Bring on the bread and circuses. “Into the Storm” features laughable dialogue, far-fetched situations, and generic characters played by actors who almost look like more famous stars. I still had a blast; and if you lower your resistance, you may too.
The movie is straight-up weather porn, a throwback to the disaster movies of the 1970s (”Earthquake,” “Avalanche”) and epic back-lot cataclysms of Hollywood’s Golden Age (”The Hurricane,” “San Francisco”). The genre has simply been updated with post-millennial fears of Climate Change apocalypse. When the climactic mega-twister finally descends on the beleaguered Midwestern hamlet of Silverton — a.k.a. Yourtown, USA — it’s the size of the Mother Ship in “Close Encounters.” And it’s not coming in peace.
Directed by Steven Quale and written by John Swetnam, “Into the Storm” is a down-market “Twister” that still works. The opening minutes introduce us to characters who will soon be whipping around like socks on a clothesline: Widower and high school assistant principal Gary (Richard Armitage, who plays the dwarf Thorin Oakenshield in the “Hobbit” movies; he’s probably glad for the chance to stretch), his quietly rebellious older son, Donnie (Max Deacon), and cocky younger son, Trey (Nathan Kress). Donnie’s nursing a shy-guy crush on Kaitlyn (Alycia Debnam Carey); and when she asks for his help filming a school-project documentary in an abandoned mill, he quickly accepts, leaving Trey to deal with control-freak Dad while videotaping the upcoming graduation ceremonies.
Yes, “Into the Storm” is one of those “found-footage” dramas in which every single character has to tote a camera around or there won’t be a movie. That includes the team of professional storm chasers driving into the neighborhood in a supposedly twister-proof armored vehicle called the Titus: leader and type-A jerk Pete (Matt Walsh); broody single-mom meteorologist Allison (Sarah Wayne Callies, of AMC’s “The Walking Dead”); three cameramen, whom we’ll call Smarty (Arlen Escarpeta), Whiny (Jeremy Sumpter), and Lunchmeat (Lee Whittaker). There’s also a pair of trailer-trash daredevils (Kyle Davis and Jon Reep) who’ve watched too many “Jackass” episodes and would do anything to get 10,000 hits on YouTube. In this movie, everyone stands around with phones and cameras filming each other. Not mediated? Didn’t happen.
Other than tortuous chunks of exposition, little occurs in the first half hour. Then the computer-animation wage slaves start earning their keep and “Into the Storm” takes off in an impressive, even exciting orgy of community destruction. We hear about “wall cloud” and vortices and eventually we see spouts forming in the sky and spinning down like the angry fingers of God. The dialogue becomes strictly functional: “We’ve got to get out of here!”, “It’s headed for the high school!”, and, uh, “We’ve got to get out of here!” Donnie and Kaitlyn are trapped in an industrial pit with water rising, but thankfully his camera’s intact so they can get in one last video farewell.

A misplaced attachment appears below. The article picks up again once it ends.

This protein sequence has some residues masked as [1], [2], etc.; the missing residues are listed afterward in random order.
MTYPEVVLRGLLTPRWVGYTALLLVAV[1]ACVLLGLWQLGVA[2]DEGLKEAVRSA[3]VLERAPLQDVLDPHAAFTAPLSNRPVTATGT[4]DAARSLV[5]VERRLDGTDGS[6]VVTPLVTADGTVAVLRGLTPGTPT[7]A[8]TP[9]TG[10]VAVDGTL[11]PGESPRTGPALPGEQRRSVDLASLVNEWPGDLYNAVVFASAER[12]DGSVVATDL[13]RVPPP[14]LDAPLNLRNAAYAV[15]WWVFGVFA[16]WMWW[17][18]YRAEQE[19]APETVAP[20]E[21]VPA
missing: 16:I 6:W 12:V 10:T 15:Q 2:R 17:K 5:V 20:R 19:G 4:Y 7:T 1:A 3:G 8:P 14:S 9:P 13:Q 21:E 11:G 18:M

The odd thing is that much of this is genuinely suspenseful, more so than the destruction of major cities and landmarks in your average superhero blockbuster. Since it’s dealing with feasible weather events and our anxiety thereto, “Into the Storm” feels like it all could happen, even when the filmmakers up the ante with flaming twisters — OK, a pretty amazing scene — and a Grand Finale of a blowout that tosses trucks and airplanes around like spitballs. Strangely, the two-dimensional characters add to the intensity, since they’re not so specific as to distract us from the Show. Like us, they’re here to goggle at the weather.
Why do we respond to these carnivals of obliteration, even when they’re as stolid as “Into the Storm”? It’s an itch that has been scratched by thousands of years of doomsday storytellers playing off our insecurities, our sense of smallness in the face of natural and/or divine wrath, and our nagging fear that maybe we did something to deserve this. Plus there’s the ageless delight we take in watching things go boom with no actual harm done. We imagine wrecking the world so we can imagine surviving; it’s a way to make us feel more alive.
“Into the Storm” plays into all those uncertainties and one or two more. The movie has no agenda other than striking as deeply as possible into the hearts of moviegoers who live in tornado country (these days, that includes Revere). Still, one senses a vague Red State sensibility in the script’s refusal to acknowledge humanity’s role in Big Weather and especially in the movie’s lone near-villain: a dangerously bureaucratic blowhard (Scott Lawrence) who might as well be called Principal Obama.
But that’s taking the movie far too seriously, when it’s mostly about irresistible guilty pleasures like widower Gary and single mom Allison surviving what may be the most ridiculous meet-cute in recent movies (hint: It takes place horizontally) or one character riding that mega-twister all the way to the top for a lovely panoramic view of the End Times. What goes up must come down — and it does — but “Into the Storm” stays aloft and spinning longer than it has any right to.